So if a young man wants my blessing on, wants my approval of, his intent to marry my daughter, he needs to first demonstrate that he is a man who loves her well. And she should do the same if she wants the blessing of his parents.

    The other context that might be helpful to you in clarifying where I’m coming from is that in our family we talk about such things and my daughters years ago expressed that they wanted any young man who was serious about pursuing relationship with them to come and talk to me about it, because these are girls who have the wisdom to recognize the difference it can make for a young man to understand from the outset that a girl has parents who care about how she’s treated.

    The other factor in play here is that my daughters are of a mind that they would want that formal blessing from their mother and me when and if they decided to marry. They and their fiances could choose not to care about it and not to ask for it, and I would never say a word about it. But they have clearly stated that they do want it and I anticipate that the young men they choose (if they choose) to marry will probably be the sorts of young men for whom that formal blessing would have real meaning as well.

    I hope that clarifies my position regarding any concept of “permission” and if I was unclear on that point in my initial post, I apologize. Chalk it up to the fact that I wrote this piece for the handful of young men to whom I would be expressing these things in actual conversation, and then, when I posted it, it was to the Rabbit Room community most of whom have a pretty good context for understanding where I’m coming from based on previous interactions with me. This post unexpectedly broke out of that limited readership, had hundreds of shares and tens of thousands of reads from folks who neither know me nor are familiar with any of my previous writings.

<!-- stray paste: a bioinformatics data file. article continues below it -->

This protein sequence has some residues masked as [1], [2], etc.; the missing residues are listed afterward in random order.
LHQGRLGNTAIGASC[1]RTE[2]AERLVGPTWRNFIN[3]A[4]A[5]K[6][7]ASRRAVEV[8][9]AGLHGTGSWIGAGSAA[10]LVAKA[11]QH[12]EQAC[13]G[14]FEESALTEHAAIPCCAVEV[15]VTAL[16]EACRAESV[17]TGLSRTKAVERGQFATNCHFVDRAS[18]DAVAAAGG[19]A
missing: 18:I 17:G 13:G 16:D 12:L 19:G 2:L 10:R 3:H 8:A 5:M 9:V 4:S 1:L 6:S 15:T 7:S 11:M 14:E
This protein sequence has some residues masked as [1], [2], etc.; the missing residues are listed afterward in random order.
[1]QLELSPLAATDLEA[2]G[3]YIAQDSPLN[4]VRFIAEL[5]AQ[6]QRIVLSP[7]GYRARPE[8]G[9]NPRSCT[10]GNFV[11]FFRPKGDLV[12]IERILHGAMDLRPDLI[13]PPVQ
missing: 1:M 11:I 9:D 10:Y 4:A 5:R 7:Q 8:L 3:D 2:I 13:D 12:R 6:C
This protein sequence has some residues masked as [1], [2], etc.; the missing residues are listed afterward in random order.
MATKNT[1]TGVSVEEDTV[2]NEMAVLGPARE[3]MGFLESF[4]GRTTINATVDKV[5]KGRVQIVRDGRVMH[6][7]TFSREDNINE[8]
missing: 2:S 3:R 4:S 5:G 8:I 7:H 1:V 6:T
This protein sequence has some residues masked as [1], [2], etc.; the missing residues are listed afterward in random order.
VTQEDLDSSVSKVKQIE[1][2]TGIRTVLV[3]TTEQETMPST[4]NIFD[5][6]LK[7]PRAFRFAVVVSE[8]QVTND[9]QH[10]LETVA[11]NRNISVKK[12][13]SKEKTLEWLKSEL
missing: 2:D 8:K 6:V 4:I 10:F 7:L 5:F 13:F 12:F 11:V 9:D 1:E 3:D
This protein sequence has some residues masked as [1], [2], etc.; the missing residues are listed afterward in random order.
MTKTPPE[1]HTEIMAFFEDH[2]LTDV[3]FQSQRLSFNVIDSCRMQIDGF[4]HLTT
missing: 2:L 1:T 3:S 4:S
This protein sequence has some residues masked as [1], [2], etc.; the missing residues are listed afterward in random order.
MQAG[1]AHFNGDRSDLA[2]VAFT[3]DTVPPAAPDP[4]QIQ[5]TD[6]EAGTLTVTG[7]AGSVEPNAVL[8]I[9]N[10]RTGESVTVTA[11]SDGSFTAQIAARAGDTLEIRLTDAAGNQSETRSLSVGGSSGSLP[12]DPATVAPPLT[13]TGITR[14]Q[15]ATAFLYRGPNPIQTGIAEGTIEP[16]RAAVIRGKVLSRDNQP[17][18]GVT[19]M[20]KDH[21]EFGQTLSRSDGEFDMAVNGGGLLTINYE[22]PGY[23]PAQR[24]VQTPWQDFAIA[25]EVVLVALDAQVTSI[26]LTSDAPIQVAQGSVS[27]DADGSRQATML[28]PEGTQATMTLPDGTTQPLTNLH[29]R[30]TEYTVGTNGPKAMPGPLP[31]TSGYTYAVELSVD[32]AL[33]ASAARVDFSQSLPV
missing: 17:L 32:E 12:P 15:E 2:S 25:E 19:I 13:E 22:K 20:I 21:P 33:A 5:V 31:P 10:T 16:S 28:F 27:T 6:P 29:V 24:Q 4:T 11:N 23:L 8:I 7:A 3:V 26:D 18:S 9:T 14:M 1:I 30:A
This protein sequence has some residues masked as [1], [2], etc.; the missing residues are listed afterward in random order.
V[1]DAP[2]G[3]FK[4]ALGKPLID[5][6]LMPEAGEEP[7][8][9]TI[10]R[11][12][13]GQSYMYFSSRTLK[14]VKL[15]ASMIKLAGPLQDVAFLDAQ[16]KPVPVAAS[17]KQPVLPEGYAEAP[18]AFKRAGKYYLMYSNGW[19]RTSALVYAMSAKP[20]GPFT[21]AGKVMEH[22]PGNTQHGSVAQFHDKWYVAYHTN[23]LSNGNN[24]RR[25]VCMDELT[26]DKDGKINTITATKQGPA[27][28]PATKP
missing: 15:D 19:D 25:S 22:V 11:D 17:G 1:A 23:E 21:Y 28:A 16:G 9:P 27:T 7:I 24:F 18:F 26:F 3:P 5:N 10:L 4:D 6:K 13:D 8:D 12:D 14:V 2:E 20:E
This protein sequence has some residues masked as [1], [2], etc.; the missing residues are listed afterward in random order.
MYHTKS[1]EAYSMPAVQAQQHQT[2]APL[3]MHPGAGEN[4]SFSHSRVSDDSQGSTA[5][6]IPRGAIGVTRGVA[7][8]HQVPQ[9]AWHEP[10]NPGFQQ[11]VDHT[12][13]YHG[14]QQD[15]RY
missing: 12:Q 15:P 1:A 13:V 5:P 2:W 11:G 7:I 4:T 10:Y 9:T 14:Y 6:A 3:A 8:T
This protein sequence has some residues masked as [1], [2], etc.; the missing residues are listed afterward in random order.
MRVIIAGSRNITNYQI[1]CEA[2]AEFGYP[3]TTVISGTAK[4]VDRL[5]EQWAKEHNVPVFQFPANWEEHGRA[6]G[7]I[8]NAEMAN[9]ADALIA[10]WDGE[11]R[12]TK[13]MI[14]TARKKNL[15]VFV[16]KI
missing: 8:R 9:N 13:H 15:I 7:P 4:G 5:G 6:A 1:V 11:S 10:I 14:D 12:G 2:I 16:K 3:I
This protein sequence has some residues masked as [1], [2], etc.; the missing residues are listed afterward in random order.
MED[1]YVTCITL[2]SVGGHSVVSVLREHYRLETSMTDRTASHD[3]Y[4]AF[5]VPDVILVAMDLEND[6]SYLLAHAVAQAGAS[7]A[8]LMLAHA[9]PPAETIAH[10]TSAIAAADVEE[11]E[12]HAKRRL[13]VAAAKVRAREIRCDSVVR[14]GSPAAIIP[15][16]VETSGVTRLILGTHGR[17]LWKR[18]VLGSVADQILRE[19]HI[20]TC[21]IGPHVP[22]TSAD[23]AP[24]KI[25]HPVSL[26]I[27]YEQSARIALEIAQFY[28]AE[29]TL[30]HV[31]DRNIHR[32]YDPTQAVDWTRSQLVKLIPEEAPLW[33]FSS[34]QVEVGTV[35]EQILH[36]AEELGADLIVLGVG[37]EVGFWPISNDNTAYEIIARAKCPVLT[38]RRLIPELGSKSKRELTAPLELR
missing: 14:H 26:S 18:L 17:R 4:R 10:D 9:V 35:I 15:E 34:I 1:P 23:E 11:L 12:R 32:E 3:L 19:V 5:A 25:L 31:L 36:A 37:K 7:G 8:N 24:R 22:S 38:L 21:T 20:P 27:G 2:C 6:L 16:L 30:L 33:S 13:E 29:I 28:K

Had I known the piece would travel so broadly, I certainly wouldn’t have included the final line “Thus have I spoken. So may it be,” which was nothing but archaic phraseology as ironic humor and 100% tongue-in-cheek. Folks who have read my absurd humor pieces would recognize that, but after being seriously accused by one reader (based on that line specifically) as having a “creepy, god-complex,” I realized I should probably now start reading my posts (before posting) through the eyes of someone who has no context whatsoever, and edit them accordingly.